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cashier with customer


Back pain can make your day as a cashier more than unpleasant. You spend most of the day on your feet, figuratively glued to the same spot. At best you get to perch on a high stool with little support. Find out ways to prevent back pain, and treat it if you have it!



1. Sit straight as often as possible.


When you're on your feet all day, make sure you sit as often as you can - both when working and when you're having your lunch breaks - but it's important to sit correctly.


Sitting can take some pressure off your back and legs, but do sit up straight to avoid back injury. Keep your feet on the floor and your shoulders back. Make sure that your spine naturally curves in three places (neck, outward back, inward lumbar). Sitting and standing correctly improves your spine and back strength and will help prevent work injuries.


 highlighted back pain


2. Avoid fatigue-causing movement.


Cashiers stand or sit for long periods of time, lifting and moving objects over a scanner. Stretching and twisting when done over and over can cause undue fatigue on your back.



When scanning items, make sure you wait for them to come to you on the conveyor. Furthermore, make sure that you know how to lift each specific item and what grip you need to lift it: power grip (wrapping fingers and thumb around the object to reduce strain), power lift (lifting with two hands when the item is too heavy for a power grip), or pinch grasp (only used for lifting small, lighter objects). Be mindful of your body's position throughout the day.



3. Strengthen your core.


As a cashier, you will benefit from having a strong core to support your daily work activities. Try to do exercises to strengthen your back such as bottom to heel stretches, knee rolls, back extensions, deep abdominal strengthening, and pelvic tilts. (The NHS website explains how to do these here.) Walking also strengthens your core as do swimming, yoga, and Pilates. There are core strengthening workouts for any level of fitness.



women doing core exercises



4. Lift heavy objects properly. 


Cashiers sometimes have to lift heavy boxes and items when helping stock shelves, or moving customer purchases. Improperly lifting heavy objects can strain or pull back muscles. Follow correct lifting procedure when lifting heavy objects: bend from your knees, keep the load close to your body, take a stable stance, don't bend your back when lifting, don't bend or twist with the load, look ahead, and know your limits (if it's too heavy get someone else to help you).  


man lifting box improperly



5. Stretch your hamstrings.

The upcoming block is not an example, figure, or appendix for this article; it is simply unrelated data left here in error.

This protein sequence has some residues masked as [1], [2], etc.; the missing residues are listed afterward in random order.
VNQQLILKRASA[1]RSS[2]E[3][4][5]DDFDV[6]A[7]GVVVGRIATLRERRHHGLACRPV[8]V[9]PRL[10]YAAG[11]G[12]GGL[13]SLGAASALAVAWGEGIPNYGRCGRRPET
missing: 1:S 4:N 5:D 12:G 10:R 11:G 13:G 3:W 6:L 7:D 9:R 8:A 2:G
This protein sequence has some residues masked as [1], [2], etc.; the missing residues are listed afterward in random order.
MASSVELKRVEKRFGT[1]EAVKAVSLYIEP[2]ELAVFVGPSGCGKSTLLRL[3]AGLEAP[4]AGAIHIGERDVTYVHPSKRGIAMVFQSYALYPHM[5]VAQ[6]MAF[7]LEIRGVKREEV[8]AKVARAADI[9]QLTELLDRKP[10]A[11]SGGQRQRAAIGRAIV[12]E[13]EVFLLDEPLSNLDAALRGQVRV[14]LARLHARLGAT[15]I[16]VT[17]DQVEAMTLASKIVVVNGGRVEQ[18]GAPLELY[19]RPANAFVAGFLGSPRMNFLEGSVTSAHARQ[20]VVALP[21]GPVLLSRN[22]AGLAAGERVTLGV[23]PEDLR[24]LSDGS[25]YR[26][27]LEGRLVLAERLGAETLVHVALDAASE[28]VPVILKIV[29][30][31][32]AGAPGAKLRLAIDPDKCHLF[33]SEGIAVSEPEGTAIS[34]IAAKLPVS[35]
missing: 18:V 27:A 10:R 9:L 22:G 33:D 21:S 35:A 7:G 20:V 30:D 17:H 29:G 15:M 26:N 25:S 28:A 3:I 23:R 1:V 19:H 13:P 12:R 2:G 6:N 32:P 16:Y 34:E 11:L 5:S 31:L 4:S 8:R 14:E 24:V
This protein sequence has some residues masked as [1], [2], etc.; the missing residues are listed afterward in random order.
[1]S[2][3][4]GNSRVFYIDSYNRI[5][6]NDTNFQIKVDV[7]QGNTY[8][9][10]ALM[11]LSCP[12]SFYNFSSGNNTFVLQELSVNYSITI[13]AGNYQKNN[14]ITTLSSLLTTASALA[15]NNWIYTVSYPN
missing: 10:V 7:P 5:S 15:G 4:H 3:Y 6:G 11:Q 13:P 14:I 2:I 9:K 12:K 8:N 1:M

Tight hamstrings cause lower back strain. Cashiers who stand most of the day often experience tightening of the hamstrings, and stretching your hamstrings can help relieve lower back pressure. You can stretch your hamstrings either standing or sitting.



When standing, place one leg in front of the other and bend at the waist with your arms hanging; try and touch your toes, but don't strain to do so. When you feel the stretch in your hamstring, stop.



From a sitting position, move to the front of your chair, place one leg on the floor and the other outstretched. Try again to touch your toes, and then repeat on the opposite leg.



woman doing hamstring stretch



6. Wear the correct footwear. 


Anyone who works on their feet like cashiers must have comfortable, supportive footwear to prevent back strain. Find shoes with the appropriate level of cushioning and support. You will want something with cushioned soles, and something that doesn't rub or slip off your foot when you are moving.



You may also want to have shoes that are slip-resistant and light. If your shoes rub, it may cause you to stand incorrectly, causing strain; if your shoes are too heavy, you may cause undue fatigue on your back and hamstrings; and if your shoes are not comfortable enough, your feet may ache after a long day - plus, too much pressure on your heel can cause back pain too!



 bones in foot seen through trainer



Shoes For Crews has many technologies including Flex Tread, Triguard, and Hoverlite that can help cashiers stay safe and comfortable at work.



First, Flex Tread promotes natural forward foot movement through deep flex grooves, keeping your feet in place. Next, Tripguard has a specialised curved lug to prevent slips and trips when you move from one type of surface to another. Lastly, Hoverlite is a lightweight foam compound that makes each step lighter, and takes pressure off your legs, knees, joints, and back.






Help your back pain now! Take a look at the options available in our catalogue:


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